anglomedved: (Default)
[personal profile] anglomedved

I am right now travelling back on the high speed train from Paris, where I have been attending the management conference of a major division of a major Franco-Belgian multinational. My role is to write the message of the conference so that it can be passed down the line, or ‘cascaded’ in  the company’s internal jargon.

Listening to these senior executives brought home to me just how much a large multinational has taken over for many people the role of key place of meaning, a role previously taken by a mixture of local community, family and church. Or if you like, the physical village has been replaced by the corporate one. Certainly the language is distinctly religious:  ‘values’, ‘beliefs’ and (for me a new one this time round, but it is clearly coming into the corporate vocabulary) the virtue of ‘humility’.

Where I see a clash coming (or to use their terminology ‘mis-alignment’) is between those (mainly at the executive level) for whom the business is the main thing that gets them out of bed in the morning, and those for whom it is just one of many (getting up in the morning for the thing one does not do until the evening, when you’ve finished work.) Or, for those of us with strong religious values, not wanting to give the corporation the role of value-definer in one’s own life.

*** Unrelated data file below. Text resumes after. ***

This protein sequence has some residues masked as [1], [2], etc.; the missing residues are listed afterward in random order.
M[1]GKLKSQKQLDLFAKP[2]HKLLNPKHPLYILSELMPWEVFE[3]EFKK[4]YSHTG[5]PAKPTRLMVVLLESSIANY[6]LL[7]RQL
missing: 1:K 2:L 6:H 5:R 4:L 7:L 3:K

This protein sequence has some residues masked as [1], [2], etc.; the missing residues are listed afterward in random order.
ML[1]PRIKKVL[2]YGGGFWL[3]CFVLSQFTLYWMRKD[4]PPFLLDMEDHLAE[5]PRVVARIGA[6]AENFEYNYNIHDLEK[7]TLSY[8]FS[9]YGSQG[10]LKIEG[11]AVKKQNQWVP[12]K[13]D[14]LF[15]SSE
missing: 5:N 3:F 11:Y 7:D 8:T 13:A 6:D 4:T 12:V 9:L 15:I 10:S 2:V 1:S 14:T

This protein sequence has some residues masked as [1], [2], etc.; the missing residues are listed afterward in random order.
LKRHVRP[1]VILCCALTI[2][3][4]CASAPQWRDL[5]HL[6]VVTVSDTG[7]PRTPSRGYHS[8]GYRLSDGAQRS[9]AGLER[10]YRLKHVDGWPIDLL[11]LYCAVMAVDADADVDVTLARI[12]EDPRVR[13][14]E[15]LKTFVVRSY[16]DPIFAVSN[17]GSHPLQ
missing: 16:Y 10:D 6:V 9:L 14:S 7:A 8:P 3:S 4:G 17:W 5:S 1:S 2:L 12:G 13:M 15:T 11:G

But yes, as a clergyman, I will admit that I rather like business. I like its crisp, no nonsense approach. If a person performs below par, he is told very clearly that he is, remedial action is tried, and if it does not work, he is fired. To a considerable extent, promotion is by competence, and you are expected to take calculated risks and to have the courage to say if you disagree, and then fight your corner. This does not bode me well in the church, where the dominant mentality is much closer to that of the civil service or academia, with the mentality of keep your nose clean, minimize personal risk and slowly work up through the ranks, and once someone is tenured, it is almost impossible to get rid of them other than for crass misconduct (and then not always…). 

Is this, incidentally, why the present Archbishop of Canterbury, Justin Welby, goes down so well: he is at heart much more a businessman than his predecessors, nearly all of them from the academic stable?

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